General aviation as a whole was a stain on an otherwise excellent year for aviation safety in Europe, according to 2010 accident figures released by the European Aviation Safety Agency (EASA).
Just when the business aviation industry appears to be weathering the economic storm comes another series of blows.
General aviation as a whole was a stain on an otherwise excellent year for aviation safety in Europe, according to 2010 accident figures released today by the European Aviation Safety Agency (EASA). For all GA operations including both fixed-wing aircraft and helicopters weighing more than 2,250 kg (4,960 pounds) involved in private, business and aerial work activity, the total number of accidents increased from 19 in 2009 to 31 last year.
Now that Caiga has finalized its purchase of Cirrus Aircraft, it is more than abundantly clear that Chinese companies (most owned by the government) are making huge investments in general aviation (GA) infrastructure. But the Chinese government is making a gigantic mistake that will make it difficult for these investments ever to pay off.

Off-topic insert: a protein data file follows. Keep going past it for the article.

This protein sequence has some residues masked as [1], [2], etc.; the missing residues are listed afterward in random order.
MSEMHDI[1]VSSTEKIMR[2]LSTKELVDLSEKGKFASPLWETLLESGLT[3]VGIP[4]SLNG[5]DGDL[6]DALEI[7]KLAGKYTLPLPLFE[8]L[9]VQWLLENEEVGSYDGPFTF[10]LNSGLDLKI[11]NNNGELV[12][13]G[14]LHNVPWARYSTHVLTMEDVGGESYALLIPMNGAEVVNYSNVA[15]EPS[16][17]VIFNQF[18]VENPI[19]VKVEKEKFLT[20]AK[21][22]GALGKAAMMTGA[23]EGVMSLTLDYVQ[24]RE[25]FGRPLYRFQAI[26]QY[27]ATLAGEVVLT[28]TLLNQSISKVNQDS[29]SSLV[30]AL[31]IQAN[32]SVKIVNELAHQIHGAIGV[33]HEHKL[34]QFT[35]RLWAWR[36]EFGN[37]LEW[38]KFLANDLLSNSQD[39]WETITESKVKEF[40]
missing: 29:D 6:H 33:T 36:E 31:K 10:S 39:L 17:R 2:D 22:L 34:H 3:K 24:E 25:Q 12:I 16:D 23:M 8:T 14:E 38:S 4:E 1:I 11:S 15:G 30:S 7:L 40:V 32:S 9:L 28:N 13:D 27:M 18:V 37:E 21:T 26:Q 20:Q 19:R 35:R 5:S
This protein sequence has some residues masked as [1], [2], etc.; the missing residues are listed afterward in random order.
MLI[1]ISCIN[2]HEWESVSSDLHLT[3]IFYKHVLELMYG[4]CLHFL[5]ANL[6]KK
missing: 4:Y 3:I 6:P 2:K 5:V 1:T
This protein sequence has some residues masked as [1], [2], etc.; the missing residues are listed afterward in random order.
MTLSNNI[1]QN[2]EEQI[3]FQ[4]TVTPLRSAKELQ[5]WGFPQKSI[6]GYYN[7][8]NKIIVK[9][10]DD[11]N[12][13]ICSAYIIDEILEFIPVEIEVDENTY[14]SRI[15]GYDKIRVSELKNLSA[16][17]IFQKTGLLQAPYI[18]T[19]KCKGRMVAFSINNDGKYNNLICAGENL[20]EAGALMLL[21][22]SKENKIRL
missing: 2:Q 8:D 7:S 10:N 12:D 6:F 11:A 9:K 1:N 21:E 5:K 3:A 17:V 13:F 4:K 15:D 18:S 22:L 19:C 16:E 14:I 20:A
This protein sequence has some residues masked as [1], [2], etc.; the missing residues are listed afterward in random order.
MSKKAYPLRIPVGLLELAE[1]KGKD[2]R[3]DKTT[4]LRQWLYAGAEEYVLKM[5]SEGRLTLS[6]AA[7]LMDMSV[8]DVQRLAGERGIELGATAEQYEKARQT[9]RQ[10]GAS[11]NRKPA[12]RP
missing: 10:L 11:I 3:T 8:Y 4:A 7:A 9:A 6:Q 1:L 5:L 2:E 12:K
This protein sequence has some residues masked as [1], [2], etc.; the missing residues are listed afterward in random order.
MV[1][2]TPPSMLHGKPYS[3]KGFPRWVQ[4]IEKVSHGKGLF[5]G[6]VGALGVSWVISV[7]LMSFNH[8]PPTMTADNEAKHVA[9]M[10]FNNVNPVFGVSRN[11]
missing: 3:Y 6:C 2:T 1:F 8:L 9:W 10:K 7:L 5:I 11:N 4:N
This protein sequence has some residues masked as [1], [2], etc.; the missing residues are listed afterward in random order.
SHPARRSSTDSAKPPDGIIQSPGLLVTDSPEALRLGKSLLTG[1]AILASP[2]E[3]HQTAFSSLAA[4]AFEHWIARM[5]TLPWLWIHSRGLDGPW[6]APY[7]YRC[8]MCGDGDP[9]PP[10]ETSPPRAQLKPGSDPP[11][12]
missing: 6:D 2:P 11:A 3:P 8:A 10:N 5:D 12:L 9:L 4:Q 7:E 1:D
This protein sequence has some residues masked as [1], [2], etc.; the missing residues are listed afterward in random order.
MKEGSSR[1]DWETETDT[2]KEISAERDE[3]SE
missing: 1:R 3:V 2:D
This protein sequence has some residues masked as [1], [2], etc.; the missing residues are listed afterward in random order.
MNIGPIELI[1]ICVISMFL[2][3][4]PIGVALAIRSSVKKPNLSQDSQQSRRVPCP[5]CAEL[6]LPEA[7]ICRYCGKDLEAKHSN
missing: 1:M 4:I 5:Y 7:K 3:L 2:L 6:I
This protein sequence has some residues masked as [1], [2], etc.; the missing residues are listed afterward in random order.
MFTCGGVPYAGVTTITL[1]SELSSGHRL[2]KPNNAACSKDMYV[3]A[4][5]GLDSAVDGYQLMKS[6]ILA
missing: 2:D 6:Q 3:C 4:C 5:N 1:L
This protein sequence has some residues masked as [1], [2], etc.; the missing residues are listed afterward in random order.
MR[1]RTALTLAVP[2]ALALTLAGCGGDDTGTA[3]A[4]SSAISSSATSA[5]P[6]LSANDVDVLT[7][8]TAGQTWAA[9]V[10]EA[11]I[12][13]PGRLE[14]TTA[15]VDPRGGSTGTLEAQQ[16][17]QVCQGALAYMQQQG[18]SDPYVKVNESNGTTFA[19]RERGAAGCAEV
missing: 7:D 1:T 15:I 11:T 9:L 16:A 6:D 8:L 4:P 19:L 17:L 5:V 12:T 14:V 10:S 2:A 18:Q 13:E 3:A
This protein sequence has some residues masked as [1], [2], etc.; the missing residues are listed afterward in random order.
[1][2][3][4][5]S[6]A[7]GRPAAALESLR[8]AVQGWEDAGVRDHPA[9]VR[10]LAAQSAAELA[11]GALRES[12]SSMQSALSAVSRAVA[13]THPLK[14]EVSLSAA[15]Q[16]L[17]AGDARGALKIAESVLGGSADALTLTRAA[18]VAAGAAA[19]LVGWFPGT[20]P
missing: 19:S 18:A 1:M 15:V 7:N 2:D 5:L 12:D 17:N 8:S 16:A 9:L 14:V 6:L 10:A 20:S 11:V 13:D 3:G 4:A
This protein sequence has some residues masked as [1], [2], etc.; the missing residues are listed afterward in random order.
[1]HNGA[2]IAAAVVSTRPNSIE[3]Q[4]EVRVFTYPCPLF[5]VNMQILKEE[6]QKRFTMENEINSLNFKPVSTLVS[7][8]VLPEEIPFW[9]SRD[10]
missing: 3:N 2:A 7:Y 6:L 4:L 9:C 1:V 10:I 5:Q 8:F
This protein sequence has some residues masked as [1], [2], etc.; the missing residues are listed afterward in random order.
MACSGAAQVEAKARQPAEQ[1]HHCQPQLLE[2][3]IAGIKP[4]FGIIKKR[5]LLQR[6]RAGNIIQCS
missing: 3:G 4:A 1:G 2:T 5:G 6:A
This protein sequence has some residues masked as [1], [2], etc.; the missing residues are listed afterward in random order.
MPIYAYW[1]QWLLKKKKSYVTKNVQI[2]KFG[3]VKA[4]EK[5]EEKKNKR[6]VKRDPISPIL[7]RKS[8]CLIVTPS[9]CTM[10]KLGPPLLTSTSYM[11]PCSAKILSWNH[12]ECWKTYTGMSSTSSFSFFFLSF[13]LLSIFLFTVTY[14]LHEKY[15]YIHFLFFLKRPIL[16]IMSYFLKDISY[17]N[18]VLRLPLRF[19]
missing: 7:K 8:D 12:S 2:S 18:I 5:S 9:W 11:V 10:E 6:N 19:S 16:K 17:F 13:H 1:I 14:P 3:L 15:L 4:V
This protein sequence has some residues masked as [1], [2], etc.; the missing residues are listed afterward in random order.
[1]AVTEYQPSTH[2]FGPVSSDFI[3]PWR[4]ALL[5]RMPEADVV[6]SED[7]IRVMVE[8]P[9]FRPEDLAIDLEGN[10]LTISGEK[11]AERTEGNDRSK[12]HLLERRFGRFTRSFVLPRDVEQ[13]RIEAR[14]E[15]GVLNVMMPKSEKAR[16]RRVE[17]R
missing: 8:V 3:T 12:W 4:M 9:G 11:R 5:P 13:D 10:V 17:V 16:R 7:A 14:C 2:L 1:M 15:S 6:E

The Asian market is waking up to the fact that companies using business aircraft earn more than those that don’t (141 percent more, according to an NBAA analysis). However, there are many obstacles remain to developing the private aviation sector in that part of the world.
On the surface at least, NBAA’s International Operators Conference (IOC) is always about technique: customs tips to import an aircraft for the most international flexibility, where a satcom system should fit into an aircraft’s equipment list or a remodeling update on that FBO in Tanzania.
The General Aviation Airport Coalition (GAAC) was officially formed late last week to “preserve and promote,” on a national level, GA airports in the U.S. It consists initially of 24 founding members–all GA airport operators–from across the continental U.S. that began meeting late last year to discuss GA airport issues.
Successful partnerships with UK government departments and national and European regulators are the fruits of several years’ investment in discussion and representation by Britain’s general aviation community, according to industry leaders. “There is an awful lot to be proud of,” said British Business and General Aviation Association (BBGA) chief executive Guy Lachlan, following the lobby group’s annual conference last month.
Using the highly successful Commercial Aviation Safety Team as a template, the FAA announced yesterday that it will kick off a country-wide series of 98 safety standdowns on April 2 at the Sun ’n’ Fun Fly-in and Expo in Lakeland, Fla., to reduce the general aviation fatal accident rate by 10 percent over a 10-year period. Over the next five years, the agency will use a non-regulatory, proactive strategy by focusing on education and outreach.